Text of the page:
prostatectomy.10 After the vagina is retracted posterior with a sponge retractor the light from the cystoscope becomes clearly visible through the bladder in the vicinity of the vesicovaginal fistula. The posterior bladder wall is incised vertically with a harmonic scalpel in the proximity of the vesicovaginal fistula (fig. 1). The ureteral or Foley catheter that runs along the fistulous tract is identified and the incision is carried vertically downward (fig. 1). This is continued in the direction of the catheter that defines the fistula, sectioning the posterior wall of the tract until the posterior aspect of the catheter as well as the vaginal sponge retractor is exposed (fig. 2). After communication between the bladder and vagina becomes evident the sponge retractor is withdrawn and a vaginal tamponade is prepared and applied to prevent pneumoperitoneum loss. The remaining borders of the fistulous tract are excised, creating a lateral margin of viable tissue wide enough to allow subsequent closure. After generous excision of the tract meticulous dissection is performed to separate the bladder from the vagina using laparoscopic scissors and gentle countertraction (fig. 3). All nonviable or necrotic tissue is excised. Bladder closure is then initiated at the apex of the incision. Starting with the initial knot on the outer bladder surface 2-zero polyglactin on a CT-1 needle is used to close the cystotomy in 1 layer in a running, continuous fashion. This suture is run in a superior direction under cystoscopic guidance. The serosal layer is reinforced using a continuous 1-zero chromic catgut suture. Vaginal closure is subsequently performed with viable tissue in 1 layer using a continuous 2-zero polyglactin suture. This suture is run in the transverse direction. An anchoring suture is then placed at the anterior vaginal wall, distal to the vaginal closure. This suture is then used to anchor part of the omental flap, which can be harvested from the nearest anatomical location. Alternatively an epiploic appendix can be mobilized from the sigmoid colon. The bladder is filled with saline to assess how watertight a closure was achieved. Bladder drainage is usually accomplished by an indwelling urethral catheter. A suprapubic cystostomy tube is not used. A closed system drain is placed in the area of the vaginal closure. We believe that an important aspect of the postoperative course is to maintain urethral catheter patency by preventing clot obstruction and retention. Irrigation of these tubes is done only if there is a suspicion of catheter obstruction. Ambulation is encouraged and appropriate prophylactic antibiotics are generally given. The closed drainage system is usually removed on postoperative day 2 or 3. The urethral

FIG. 2. Incision is carried downward until posterior aspect of catheter and sponge stick are exposed, creating communication between bladder and vagina.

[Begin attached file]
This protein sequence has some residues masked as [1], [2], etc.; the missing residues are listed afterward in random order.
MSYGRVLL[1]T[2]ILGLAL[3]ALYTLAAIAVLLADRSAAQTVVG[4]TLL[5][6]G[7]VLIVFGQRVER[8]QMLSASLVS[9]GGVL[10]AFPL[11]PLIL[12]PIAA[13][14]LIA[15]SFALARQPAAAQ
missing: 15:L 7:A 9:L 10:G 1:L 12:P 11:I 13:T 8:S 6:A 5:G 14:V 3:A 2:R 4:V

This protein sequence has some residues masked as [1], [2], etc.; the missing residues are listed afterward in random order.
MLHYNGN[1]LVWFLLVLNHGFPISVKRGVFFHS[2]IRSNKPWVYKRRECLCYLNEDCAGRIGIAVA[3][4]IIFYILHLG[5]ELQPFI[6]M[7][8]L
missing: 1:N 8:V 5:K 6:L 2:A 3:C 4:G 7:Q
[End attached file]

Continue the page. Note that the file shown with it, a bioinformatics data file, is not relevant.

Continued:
FIG. 3. Retraction facilitates dissection of bladder from vagina

catheter is generally removed 10 days postoperatively. A retrograde cystogram may be performed before catheter removal to ensure fistula closure. Patients are advised to avoid the use of tampons and refrain from sexual activity for 2 months after the procedure. RESULTS

FIG. 1. Posterior bladder wall is incised vertically with harmonic scalpel in proximity of VVF.

A total of 15 patients were treated with this transperitoneal laparoscopic approach. Average age was 38.8 years (range 19 to 59). Of the patients 14 (93.3%) had a history of abdominal hysterectomy and the remaining patient had experienced significant obstetric trauma during the delivery of twins. A total of 11 patients (73.3%) had not undergone previous surgical attempts to repair the VVF. Four patients underwent unsuccessful surgery, including an open abdominal approach in 3 and a vaginal approach in 1. One of these patients underwent 3 previous attempts and another underwent 2 failed procedures. All vesicovaginal fistulas were diagnosed with the methylene blue test. In most cases the location of the fistula was supratrigonal (93.3%) and in 1 it was intratrigonal (6.7%). Of the patients 13 underwent only laparoscopic repair of VVF. One of the other 2 patients underwent concomitant laparoscopic vesicoureteral reimplantation and the other un-


LAPAROSCOPIC REPAIR OF VESICOVAGINAL FISTULA Publications on laparoscopic repair of VVF References

No. Pts

Mean Operative Time (mins)

Nezhat et al9 Phipps11 von Theobald et al6 Miklos et al14 Nabi and Hemal15 Ou et al4

1 2 1 1 1 2

85 160 70 Data not available 190 Data not available

derwent laparoscopic nephroureterectomy for long-standing renal obstruction that was likely secondary to remote hysterectomy. Mean operative time was 170 minutes (range 140 to 240). Average length of stay was 3 days (range 2 to 5). The urethral catheter remained indwelling an average of 10.4 days (range 9 to 15). Complications occurred in 2 patients. Enterotomy was recognized and repaired laparoscopically at VVF surgery. In this patient the postoperative course was complicated by an enterocutaneous fistula, which resolved with conservative therapy. This patient had a history of 3 previous surgeries with significant intraperitoneal adhesions. Another patient experienced epigastric artery injury at trocar insertion. This was not recognized during the procedure and, thus, it necessitated laparoscopic reexploration within 24 hours. The point of arterial bleeding was identified and ligated with a Carter-Thomason device. Thereafter the postoperative course in this patient was uneventful. At a mean followup of 26.2 months (range 3 to 60) laparoscopic VVF repair failed in only 1 case. DISCUSSION